"Silver Bucket is committed to providing a first class customer experience," explains Dawkins. "Digital Plate Management is an absolutely revolutionary method for maintaining the level of quality our customers expect. These plates will allow us to make sure that only those honest, paying customer will have access to our all-you-can-eat buffet. We will thus be able to ensure a high-quality menu for our guests, and improve the bottom line for our shareholders."

    Customer reaction has been mixed. David
  • True, US is about the world's biggest consumer (and nearly as big producer) of digital media and electronics. But how are they going to force other countries to adopt DRM? Won't this be just that China, Taiwan, or Japan will continue to produce two versions of all their hardware - one with DRM for US market and one with some DRM-Dummy - a chip that acts like DRM circumvention device - for the rest of the world? Are you going to nuke them or sue them? Will you make import of foreign electronics illegal?

    I ca
  • FTA

    [Copy protection] is not about preventing copying ... [it], rather, is about making distribution of pirated material difficult enough that you can turn most nonpaying pirates into paying users.

    While the author of this article has hit the nail right on the head here, somebody needs to hit these content produces up*SIDE* the head for thinking it will work.

    It doesn't matter if it's illegal, pirates will still do it.

    It doesn't matter how complicated it is, pirates will find a way.

    It doesn't matte

  • by Stiletto (12066) on Tuesday November 25, 2003 @05:39PM (#7562355)

    WOW.

    This article probably uses every single one of GNU's "Confusing or loaded words and phrases" [gnu.org]. Congratulations to the author for showing his utter lack of bias...
  • Very good points (Score:5, Insightful)

    by Nucleon500 (628631) <tcfelker@example.com> on Tuesday November 25, 2003 @06:00PM (#7562600) Homepage
    This is one of the most insightful articles about DRM I've read in a long time, because it doesn't listen to the RIAA/MPAA's cover stories about DRM. The weaknesses of DRM schemes are obvious - any DRM will be eventually cracked. Even if Palladium is implemented flawlessly, there will still be the analog hole - something that can't be fixed without an encrypted digital channel to a cochlear implant. Finally, people are being told that DRM isn't about piracy. Although the article doesn't explicitly state it, the real target of DRM is fair use - a sense of "owning" the content you buy, an ability to use it how you see fit, so long as you don't run afoul of copyright laws.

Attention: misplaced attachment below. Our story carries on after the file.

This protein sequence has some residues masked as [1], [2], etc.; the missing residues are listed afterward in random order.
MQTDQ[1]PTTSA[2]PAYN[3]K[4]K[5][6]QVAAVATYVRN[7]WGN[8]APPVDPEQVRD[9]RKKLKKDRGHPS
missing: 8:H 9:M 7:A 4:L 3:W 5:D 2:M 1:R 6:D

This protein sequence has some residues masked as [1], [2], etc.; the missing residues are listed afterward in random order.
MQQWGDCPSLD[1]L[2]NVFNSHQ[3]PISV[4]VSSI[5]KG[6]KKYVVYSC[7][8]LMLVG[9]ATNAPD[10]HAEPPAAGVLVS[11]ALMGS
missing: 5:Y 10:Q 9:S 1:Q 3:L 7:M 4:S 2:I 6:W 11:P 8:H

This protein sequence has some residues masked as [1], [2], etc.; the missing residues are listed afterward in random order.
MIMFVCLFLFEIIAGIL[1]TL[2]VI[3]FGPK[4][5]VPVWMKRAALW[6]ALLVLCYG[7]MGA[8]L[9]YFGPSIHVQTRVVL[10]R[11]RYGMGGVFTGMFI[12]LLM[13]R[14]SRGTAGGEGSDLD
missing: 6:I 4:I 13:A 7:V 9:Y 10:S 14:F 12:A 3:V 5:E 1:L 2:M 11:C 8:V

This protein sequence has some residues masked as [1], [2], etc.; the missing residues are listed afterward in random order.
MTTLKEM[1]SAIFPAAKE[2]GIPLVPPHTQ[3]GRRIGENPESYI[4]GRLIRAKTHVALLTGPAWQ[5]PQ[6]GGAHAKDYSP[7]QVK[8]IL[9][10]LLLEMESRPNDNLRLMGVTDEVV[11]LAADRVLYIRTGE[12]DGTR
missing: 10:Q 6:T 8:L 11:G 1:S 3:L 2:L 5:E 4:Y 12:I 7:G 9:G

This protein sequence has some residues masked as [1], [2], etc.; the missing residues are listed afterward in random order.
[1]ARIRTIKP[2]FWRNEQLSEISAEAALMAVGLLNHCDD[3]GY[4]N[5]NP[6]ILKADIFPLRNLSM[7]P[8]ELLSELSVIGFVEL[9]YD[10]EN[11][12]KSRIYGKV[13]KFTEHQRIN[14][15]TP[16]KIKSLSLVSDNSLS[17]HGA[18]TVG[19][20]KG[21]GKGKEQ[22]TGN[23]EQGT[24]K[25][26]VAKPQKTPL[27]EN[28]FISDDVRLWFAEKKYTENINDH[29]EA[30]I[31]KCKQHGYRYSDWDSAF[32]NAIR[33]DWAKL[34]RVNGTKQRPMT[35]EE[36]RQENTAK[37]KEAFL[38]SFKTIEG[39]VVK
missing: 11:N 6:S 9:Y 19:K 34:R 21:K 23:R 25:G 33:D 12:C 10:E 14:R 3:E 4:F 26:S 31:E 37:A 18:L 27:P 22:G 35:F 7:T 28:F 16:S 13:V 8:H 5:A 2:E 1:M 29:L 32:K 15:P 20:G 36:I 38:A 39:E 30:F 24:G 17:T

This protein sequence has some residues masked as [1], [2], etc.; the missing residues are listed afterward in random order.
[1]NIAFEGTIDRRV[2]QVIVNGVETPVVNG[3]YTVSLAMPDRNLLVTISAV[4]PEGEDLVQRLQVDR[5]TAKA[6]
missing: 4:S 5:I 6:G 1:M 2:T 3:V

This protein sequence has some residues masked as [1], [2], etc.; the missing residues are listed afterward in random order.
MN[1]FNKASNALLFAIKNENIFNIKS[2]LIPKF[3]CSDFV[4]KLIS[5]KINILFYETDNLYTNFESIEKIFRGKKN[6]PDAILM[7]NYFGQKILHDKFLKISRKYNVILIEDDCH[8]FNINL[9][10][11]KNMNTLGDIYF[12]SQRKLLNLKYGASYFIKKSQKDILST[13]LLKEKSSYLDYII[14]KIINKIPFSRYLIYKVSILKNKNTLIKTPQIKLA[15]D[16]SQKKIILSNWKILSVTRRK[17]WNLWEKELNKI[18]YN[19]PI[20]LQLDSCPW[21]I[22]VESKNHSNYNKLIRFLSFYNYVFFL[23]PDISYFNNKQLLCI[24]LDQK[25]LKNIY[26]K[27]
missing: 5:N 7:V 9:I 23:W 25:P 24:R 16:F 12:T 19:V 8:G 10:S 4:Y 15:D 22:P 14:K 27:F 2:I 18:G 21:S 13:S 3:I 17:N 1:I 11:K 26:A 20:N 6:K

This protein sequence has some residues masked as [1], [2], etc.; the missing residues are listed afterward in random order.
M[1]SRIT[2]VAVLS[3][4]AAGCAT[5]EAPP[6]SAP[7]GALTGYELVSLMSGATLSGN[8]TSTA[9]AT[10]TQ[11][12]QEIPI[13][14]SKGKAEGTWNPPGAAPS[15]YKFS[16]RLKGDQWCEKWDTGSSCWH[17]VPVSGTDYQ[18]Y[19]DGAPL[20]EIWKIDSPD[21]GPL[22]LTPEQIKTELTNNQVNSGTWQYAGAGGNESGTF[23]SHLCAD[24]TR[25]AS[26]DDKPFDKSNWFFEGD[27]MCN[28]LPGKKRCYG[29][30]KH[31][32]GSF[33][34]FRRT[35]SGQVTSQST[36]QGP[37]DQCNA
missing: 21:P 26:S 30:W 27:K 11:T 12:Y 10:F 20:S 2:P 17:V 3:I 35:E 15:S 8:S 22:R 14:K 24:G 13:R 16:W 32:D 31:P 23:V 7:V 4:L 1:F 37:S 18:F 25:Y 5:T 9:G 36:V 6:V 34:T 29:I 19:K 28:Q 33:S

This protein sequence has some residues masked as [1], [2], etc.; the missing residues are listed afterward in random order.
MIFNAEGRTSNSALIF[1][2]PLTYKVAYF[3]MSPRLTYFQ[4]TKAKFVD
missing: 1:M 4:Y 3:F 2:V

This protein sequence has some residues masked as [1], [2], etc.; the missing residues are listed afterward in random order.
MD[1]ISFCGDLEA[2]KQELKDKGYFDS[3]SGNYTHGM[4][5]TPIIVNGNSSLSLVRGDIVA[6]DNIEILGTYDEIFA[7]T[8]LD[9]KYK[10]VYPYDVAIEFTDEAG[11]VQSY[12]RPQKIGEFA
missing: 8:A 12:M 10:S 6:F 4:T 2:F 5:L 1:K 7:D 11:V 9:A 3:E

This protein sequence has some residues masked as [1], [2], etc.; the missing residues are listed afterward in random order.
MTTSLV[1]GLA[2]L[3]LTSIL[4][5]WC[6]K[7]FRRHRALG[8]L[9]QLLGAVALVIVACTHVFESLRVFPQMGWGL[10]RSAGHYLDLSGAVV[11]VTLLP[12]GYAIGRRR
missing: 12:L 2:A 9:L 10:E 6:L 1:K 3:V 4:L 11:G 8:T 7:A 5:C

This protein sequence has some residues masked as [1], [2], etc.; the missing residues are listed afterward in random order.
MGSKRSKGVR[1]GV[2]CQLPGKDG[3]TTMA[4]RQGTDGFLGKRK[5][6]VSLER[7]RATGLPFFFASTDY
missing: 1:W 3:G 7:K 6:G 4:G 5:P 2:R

In the 80s with VCRs and tape recorders, people showed that they wanted time- and space-shifting fair use rights, and the law followed. Now the law is swinging back, as the DMCA can make those things technically illegal - consider that if the DMCA and the broadcast bit existed then, VCRs would be illegal now. But the content owners were unable to stop Xerox machines, VCRs, tape dubbers, digital audio extraction, CD-RWs, and portable MP3 players, because people really do want to "own" content.

    When you make a sale, both sides get something they want. The RIAA wants money, theoretically so they can pay artists to make music. People want music. Specifically, they want to "own" music, as in, "to have the ability to play it, whenever, wherever." This is where the balance lies - if people could redistribute, artists wouldn't get paid, but if people couldn't "own" (in the sense of sovereignty, not copyright), they wouldn't buy it, and again, the artist starves. DRM tries to do just that - take away "ownership," in return for, nothing but inconvenience. I don't think this would happen in a competitive market. I can only hope it won't happen in the present market.

  • by Ryu2 (89645) on Tuesday November 25, 2003 @06:09PM (#7562709) Homepage Journal
    I'm not sure if anyone has actually tried to quantify this, but I think it's a pretty safe bet to say that unfettered DRM-free copying of music and other media indirectly helped the growth of many sectors of hi-tech. Of course, probably no exec will admit to it in fear of invoking the wrath of the RIAA/MPAA, etc. but it's still probably true.

    Think about broadband, CD/DVD-R/RW, large hard drives, solid-state digital music players, etc -- all cheap and ubitquitously avaiable today, due in large part to the demand caused by music swapping, and all having beneficial applications beyond copyright violations.

    I think that had Napster, KaZaA, etc not been possible due to DRM, you would not have had this growth, and the state of the tech industry would have been not as well off because of it.
  • 2035: a reflection (Score:5, Insightful)

    by gillbates (106458) on Tuesday November 25, 2003 @06:19PM (#7562830) Homepage Journal

    I spent the last day trying to get my doctoral thesis back. So far, I think it's lost for good. I wrote it back in 2017, and the University copyrighted it. Last week, a fire at the University destroyed the key server; about 20,000 volumes were lost.

    At first, it was thought that we could restore from tape, but the problem was that the law mandated encrypting all copyrighted works to prevent illegal distribution. Yes, we still have the backups, but they're encrypted; without the key server, useless. Some of my colleagues have wondered aloud about building a decryption utility, until the legal department reminded them that this would be illegal. Since all software is registered with a central repository by the compiler, it would be impossible to keep it a secret. And given that most decryption algorithms are patented, it would surely get tagged by the patent-crawlers.